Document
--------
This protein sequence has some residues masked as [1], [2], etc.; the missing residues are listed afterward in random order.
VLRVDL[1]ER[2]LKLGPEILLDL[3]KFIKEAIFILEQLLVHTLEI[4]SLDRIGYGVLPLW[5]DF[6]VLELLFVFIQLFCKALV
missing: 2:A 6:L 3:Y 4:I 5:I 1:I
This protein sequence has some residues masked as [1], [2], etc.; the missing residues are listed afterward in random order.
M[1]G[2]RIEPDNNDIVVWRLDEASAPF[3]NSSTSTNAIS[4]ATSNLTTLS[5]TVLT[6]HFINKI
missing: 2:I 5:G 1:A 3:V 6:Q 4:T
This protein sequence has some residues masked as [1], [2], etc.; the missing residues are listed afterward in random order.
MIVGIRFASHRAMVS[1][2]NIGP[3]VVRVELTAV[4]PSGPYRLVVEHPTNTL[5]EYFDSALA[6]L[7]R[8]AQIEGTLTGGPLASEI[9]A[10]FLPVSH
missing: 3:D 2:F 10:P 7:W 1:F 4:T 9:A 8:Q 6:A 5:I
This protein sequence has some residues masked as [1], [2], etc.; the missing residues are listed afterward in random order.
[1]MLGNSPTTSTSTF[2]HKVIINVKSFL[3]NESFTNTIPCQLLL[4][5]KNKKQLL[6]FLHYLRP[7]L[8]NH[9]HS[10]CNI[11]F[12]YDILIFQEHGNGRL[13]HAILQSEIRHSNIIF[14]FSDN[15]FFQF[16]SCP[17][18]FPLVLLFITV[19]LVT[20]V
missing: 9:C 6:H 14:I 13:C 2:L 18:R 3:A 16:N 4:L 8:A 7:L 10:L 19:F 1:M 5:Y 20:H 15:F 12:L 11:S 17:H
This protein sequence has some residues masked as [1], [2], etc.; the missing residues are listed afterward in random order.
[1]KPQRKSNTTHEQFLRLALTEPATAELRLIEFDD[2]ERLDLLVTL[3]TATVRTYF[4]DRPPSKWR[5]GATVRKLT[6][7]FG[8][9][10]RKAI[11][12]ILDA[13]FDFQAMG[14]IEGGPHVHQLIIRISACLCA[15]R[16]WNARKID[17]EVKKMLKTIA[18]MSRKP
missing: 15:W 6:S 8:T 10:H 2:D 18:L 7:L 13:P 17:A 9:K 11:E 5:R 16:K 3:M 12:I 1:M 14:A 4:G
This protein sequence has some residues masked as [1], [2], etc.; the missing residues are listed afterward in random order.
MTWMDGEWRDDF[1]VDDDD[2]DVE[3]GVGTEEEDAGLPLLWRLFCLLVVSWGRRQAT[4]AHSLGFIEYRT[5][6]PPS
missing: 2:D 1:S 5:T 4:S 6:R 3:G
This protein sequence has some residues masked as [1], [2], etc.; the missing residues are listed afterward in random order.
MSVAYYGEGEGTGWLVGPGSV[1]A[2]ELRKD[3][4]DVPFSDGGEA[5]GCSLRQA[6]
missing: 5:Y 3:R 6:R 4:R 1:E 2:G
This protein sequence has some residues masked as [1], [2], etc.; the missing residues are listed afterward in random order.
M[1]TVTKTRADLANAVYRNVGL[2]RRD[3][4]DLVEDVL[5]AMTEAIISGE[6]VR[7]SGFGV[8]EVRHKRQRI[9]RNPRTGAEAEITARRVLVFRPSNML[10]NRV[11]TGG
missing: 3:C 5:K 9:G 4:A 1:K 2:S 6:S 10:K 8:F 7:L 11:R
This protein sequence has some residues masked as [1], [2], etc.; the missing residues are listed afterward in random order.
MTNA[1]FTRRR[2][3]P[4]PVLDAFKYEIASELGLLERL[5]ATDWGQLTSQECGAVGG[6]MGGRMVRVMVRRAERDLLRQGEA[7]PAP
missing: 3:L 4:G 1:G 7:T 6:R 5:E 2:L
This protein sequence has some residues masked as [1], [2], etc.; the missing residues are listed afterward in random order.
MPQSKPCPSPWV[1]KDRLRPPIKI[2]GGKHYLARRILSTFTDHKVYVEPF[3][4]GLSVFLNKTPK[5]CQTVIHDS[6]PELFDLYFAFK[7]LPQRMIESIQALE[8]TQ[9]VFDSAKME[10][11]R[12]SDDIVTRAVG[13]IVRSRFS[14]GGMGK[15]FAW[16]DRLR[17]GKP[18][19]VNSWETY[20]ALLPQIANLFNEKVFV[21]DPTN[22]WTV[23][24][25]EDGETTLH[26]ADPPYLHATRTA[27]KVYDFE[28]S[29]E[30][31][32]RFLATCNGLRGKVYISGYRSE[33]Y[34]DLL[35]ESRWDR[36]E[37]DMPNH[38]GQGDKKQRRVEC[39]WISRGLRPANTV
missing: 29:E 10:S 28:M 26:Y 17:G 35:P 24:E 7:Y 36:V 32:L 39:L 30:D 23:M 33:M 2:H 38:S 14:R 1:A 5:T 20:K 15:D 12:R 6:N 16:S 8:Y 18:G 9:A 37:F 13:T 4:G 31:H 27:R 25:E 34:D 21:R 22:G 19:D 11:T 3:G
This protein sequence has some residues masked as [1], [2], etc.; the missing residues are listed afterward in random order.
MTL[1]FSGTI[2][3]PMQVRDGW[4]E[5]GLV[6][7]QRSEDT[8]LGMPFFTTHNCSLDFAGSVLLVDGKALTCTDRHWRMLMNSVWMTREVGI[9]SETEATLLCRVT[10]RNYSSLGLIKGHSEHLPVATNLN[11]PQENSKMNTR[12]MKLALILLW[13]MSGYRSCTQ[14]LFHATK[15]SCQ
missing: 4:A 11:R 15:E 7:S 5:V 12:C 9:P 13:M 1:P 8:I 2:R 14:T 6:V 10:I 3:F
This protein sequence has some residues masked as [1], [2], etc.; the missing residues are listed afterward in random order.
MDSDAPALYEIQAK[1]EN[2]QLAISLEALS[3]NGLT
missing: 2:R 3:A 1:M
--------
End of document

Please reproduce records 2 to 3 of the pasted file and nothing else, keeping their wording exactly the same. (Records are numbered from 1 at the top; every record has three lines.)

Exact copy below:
This protein sequence has some residues masked as [1], [2], etc.; the missing residues are listed afterward in random order.
M[1]G[2]RIEPDNNDIVVWRLDEASAPF[3]NSSTSTNAIS[4]ATSNLTTLS[5]TVLT[6]HFINKI
missing: 2:I 5:G 1:A 3:V 6:Q 4:T
This protein sequence has some residues masked as [1], [2], etc.; the missing residues are listed afterward in random order.
MIVGIRFASHRAMVS[1][2]NIGP[3]VVRVELTAV[4]PSGPYRLVVEHPTNTL[5]EYFDSALA[6]L[7]R[8]AQIEGTLTGGPLASEI[9]A[10]FLPVSH
missing: 3:D 2:F 10:P 7:W 1:F 4:T 9:A 8:Q 6:A 5:I